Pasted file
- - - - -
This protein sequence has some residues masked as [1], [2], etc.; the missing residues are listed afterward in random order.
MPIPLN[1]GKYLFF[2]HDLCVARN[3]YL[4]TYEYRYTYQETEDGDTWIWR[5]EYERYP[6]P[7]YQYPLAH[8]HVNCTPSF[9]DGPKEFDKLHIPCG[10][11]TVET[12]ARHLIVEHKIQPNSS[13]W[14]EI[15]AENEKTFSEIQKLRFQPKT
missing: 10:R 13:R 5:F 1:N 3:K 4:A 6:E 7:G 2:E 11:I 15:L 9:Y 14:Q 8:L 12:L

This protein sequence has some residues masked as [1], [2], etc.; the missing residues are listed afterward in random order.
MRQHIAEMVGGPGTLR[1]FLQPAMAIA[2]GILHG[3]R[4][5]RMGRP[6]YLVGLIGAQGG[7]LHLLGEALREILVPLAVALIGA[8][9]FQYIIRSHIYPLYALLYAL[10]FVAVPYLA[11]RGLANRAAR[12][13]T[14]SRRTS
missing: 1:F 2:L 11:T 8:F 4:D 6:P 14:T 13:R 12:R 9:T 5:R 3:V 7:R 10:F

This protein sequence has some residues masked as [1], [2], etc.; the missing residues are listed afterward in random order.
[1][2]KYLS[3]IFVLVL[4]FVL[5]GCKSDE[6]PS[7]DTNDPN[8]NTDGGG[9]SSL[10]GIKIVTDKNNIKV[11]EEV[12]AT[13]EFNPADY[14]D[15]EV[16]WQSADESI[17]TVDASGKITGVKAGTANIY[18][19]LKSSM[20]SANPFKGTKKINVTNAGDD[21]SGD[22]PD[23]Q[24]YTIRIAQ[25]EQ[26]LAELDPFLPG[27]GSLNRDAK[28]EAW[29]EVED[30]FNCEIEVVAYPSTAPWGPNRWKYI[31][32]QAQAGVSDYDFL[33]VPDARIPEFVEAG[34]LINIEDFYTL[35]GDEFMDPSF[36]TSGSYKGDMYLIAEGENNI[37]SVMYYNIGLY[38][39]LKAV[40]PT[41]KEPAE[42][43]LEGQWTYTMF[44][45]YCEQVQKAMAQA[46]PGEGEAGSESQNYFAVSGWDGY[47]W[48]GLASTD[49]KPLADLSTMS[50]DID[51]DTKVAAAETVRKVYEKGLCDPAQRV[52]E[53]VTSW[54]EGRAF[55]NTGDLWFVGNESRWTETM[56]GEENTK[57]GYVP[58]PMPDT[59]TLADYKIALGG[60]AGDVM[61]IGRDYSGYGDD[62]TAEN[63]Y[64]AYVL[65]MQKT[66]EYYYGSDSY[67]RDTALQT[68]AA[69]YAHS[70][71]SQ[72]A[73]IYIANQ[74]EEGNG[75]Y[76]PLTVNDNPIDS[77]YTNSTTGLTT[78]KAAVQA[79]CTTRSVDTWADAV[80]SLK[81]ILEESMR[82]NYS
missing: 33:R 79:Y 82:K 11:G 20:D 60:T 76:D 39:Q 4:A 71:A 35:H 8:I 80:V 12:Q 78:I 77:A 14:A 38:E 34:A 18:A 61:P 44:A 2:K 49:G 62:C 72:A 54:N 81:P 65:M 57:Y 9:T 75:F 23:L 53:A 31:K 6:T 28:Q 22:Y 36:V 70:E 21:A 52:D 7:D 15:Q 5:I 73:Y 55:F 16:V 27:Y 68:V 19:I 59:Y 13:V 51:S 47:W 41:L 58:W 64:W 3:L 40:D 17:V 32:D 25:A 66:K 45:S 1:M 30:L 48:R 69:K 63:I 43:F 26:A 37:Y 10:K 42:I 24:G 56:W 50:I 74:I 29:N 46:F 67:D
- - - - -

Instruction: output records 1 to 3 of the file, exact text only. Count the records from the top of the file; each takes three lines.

This protein sequence has some residues masked as [1], [2], etc.; the missing residues are listed afterward in random order.
MPIPLN[1]GKYLFF[2]HDLCVARN[3]YL[4]TYEYRYTYQETEDGDTWIWR[5]EYERYP[6]P[7]YQYPLAH[8]HVNCTPSF[9]DGPKEFDKLHIPCG[10][11]TVET[12]ARHLIVEHKIQPNSS[13]W[14]EI[15]AENEKTFSEIQKLRFQPKT
missing: 10:R 13:R 5:F 1:N 3:K 4:A 6:E 7:G 2:E 11:I 15:L 9:Y 14:Q 8:L 12:L

This protein sequence has some residues masked as [1], [2], etc.; the missing residues are listed afterward in random order.
MRQHIAEMVGGPGTLR[1]FLQPAMAIA[2]GILHG[3]R[4][5]RMGRP[6]YLVGLIGAQGG[7]LHLLGEALREILVPLAVALIGA[8][9]FQYIIRSHIYPLYALLYAL[10]FVAVPYLA[11]RGLANRAAR[12][13]T[14]SRRTS
missing: 1:F 2:L 11:T 8:F 4:D 6:P 14:T 13:R 12:R 9:T 5:R 3:V 7:R 10:F

This protein sequence has some residues masked as [1], [2], etc.; the missing residues are listed afterward in random order.
[1][2]KYLS[3]IFVLVL[4]FVL[5]GCKSDE[6]PS[7]DTNDPN[8]NTDGGG[9]SSL[10]GIKIVTDKNNIKV[11]EEV[12]AT[13]EFNPADY[14]D[15]EV[16]WQSADESI[17]TVDASGKITGVKAGTANIY[18][19]LKSSM[20]SANPFKGTKKINVTNAGDD[21]SGD[22]PD[23]Q[24]YTIRIAQ[25]EQ[26]LAELDPFLPG[27]GSLNRDAK[28]EAW[29]EVED[30]FNCEIEVVAYPSTAPWGPNRWKYI[31][32]QAQAGVSDYDFL[33]VPDARIPEFVEAG[34]LINIEDFYTL[35]GDEFMDPSF[36]TSGSYKGDMYLIAEGENNI[37]SVMYYNIGLY[38][39]LKAV[40]PT[41]KEPAE[42][43]LEGQWTYTMF[44][45]YCEQVQKAMAQA[46]PGEGEAGSESQNYFAVSGWDGY[47]W[48]GLASTD[49]KPLADLSTMS[50]DID[51]DTKVAAAETVRKVYEKGLCDPAQRV[52]E[53]VTSW[54]EGRAF[55]NTGDLWFVGNESRWTETM[56]GEENTK[57]GYVP[58]PMPDT[59]TLADYKIALGG[60]AGDVM[61]IGRDYSGYGDD[62]TAEN[63]Y[64]AYVL[65]MQKT[66]EYYYGSDSY[67]RDTALQT[68]AA[69]YAHS[70][71]SQ[72]A[73]IYIANQ[74]EEGNG[75]Y[76]PLTVNDNPIDS[77]YTNSTTGLTT[78]KAAVQA[79]CTTRSVDTWADAV[80]SLK[81]ILEESMR[82]NYS
missing: 33:R 79:Y 82:K 11:G 20:D 60:T 76:D 39:Q 4:A 71:A 35:H 8:I 80:V 12:Q 78:I 77:A 14:A 38:E 34:A 18:A 61:P 44:A 2:K 49:G 62:C 72:A 54:N 81:P 65:M 57:Y 9:T 75:F 23:L 53:A 31:K 6:T 28:Q 22:Y 36:V 70:E 21:A 52:D 7:D 15:Q 5:I 73:Y 55:F 16:V 27:Y 68:V 19:I 59:Y 13:V 51:S 47:W 41:L 58:W 64:W 3:L 40:D 17:V 32:D 25:A 66:K 45:S 1:M 30:L 48:R 69:K 63:I 43:F 26:A 37:Y 10:K 42:I 24:G 56:W 50:I 74:I 29:N 46:F 67:D